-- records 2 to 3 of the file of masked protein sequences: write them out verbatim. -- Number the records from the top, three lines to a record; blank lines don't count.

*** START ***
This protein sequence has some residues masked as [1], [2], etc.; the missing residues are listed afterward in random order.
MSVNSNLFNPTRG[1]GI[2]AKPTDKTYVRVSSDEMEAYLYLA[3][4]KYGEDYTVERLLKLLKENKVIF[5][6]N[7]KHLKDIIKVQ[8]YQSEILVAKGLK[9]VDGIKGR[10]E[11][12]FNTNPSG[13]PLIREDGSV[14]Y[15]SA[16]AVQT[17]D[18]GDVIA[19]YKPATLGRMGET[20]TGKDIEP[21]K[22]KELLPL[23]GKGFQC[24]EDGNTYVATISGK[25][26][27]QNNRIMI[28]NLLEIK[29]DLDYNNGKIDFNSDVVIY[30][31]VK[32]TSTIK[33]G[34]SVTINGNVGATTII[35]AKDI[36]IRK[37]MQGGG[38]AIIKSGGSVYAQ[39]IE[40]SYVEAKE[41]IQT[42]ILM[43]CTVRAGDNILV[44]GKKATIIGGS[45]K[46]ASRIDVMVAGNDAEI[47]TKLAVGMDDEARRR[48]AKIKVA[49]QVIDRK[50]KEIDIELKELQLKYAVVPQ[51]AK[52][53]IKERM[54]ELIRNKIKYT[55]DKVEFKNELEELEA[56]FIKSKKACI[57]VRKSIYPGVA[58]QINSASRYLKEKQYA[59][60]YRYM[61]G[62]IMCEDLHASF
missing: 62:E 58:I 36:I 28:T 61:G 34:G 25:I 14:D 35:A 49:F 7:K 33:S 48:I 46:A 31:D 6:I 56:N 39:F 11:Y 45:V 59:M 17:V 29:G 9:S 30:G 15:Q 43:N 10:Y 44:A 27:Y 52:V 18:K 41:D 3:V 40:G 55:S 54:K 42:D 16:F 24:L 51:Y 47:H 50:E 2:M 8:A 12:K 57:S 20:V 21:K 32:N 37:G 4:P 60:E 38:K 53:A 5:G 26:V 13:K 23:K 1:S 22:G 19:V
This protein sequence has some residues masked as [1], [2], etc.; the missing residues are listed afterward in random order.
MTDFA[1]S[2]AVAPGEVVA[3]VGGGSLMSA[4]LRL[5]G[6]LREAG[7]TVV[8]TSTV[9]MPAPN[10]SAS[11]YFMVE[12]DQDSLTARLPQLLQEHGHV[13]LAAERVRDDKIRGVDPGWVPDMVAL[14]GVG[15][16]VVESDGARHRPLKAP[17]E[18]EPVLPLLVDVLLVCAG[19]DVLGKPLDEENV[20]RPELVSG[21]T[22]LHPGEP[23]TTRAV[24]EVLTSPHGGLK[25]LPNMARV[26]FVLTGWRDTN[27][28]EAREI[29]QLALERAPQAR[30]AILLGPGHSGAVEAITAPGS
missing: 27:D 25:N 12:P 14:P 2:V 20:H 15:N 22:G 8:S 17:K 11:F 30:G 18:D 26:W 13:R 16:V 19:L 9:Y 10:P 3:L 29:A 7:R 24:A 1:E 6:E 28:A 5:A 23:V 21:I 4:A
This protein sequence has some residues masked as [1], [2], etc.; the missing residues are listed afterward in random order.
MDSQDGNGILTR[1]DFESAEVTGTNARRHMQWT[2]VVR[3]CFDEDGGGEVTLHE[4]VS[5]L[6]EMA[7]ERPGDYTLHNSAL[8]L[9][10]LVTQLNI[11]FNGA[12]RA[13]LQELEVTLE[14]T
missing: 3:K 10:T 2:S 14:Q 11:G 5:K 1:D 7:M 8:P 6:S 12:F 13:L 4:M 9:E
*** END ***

This protein sequence has some residues masked as [1], [2], etc.; the missing residues are listed afterward in random order.
MTDFA[1]S[2]AVAPGEVVA[3]VGGGSLMSA[4]LRL[5]G[6]LREAG[7]TVV[8]TSTV[9]MPAPN[10]SAS[11]YFMVE[12]DQDSLTARLPQLLQEHGHV[13]LAAERVRDDKIRGVDPGWVPDMVAL[14]GVG[15][16]VVESDGARHRPLKAP[17]E[18]EPVLPLLVDVLLVCAG[19]DVLGKPLDEENV[20]RPELVSG[21]T[22]LHPGEP[23]TTRAV[24]EVLTSPHGGLK[25]LPNMARV[26]FVLTGWRDTN[27][28]EAREI[29]QLALERAPQAR[30]AILLGPGHSGAVEAITAPGS
missing: 27:D 25:N 12:P 14:P 2:V 20:H 15:N 22:G 8:S 17:K 11:F 30:G 18:D 26:W 13:R 16:V 19:L 9:Y 10:P 3:L 29:A 7:R 24:A 1:E 6:E 28:A 5:A 23:V 21:I 4:A
This protein sequence has some residues masked as [1], [2], etc.; the missing residues are listed afterward in random order.
MDSQDGNGILTR[1]DFESAEVTGTNARRHMQWT[2]VVR[3]CFDEDGGGEVTLHE[4]VS[5]L[6]EMA[7]ERPGDYTLHNSAL[8]L[9][10]LVTQLNI[11]FNGA[12]RA[13]LQELEVTLE[14]T
missing: 3:K 10:T 2:S 14:Q 11:G 5:K 1:D 7:M 8:P 6:S 12:F 13:L 4:M 9:E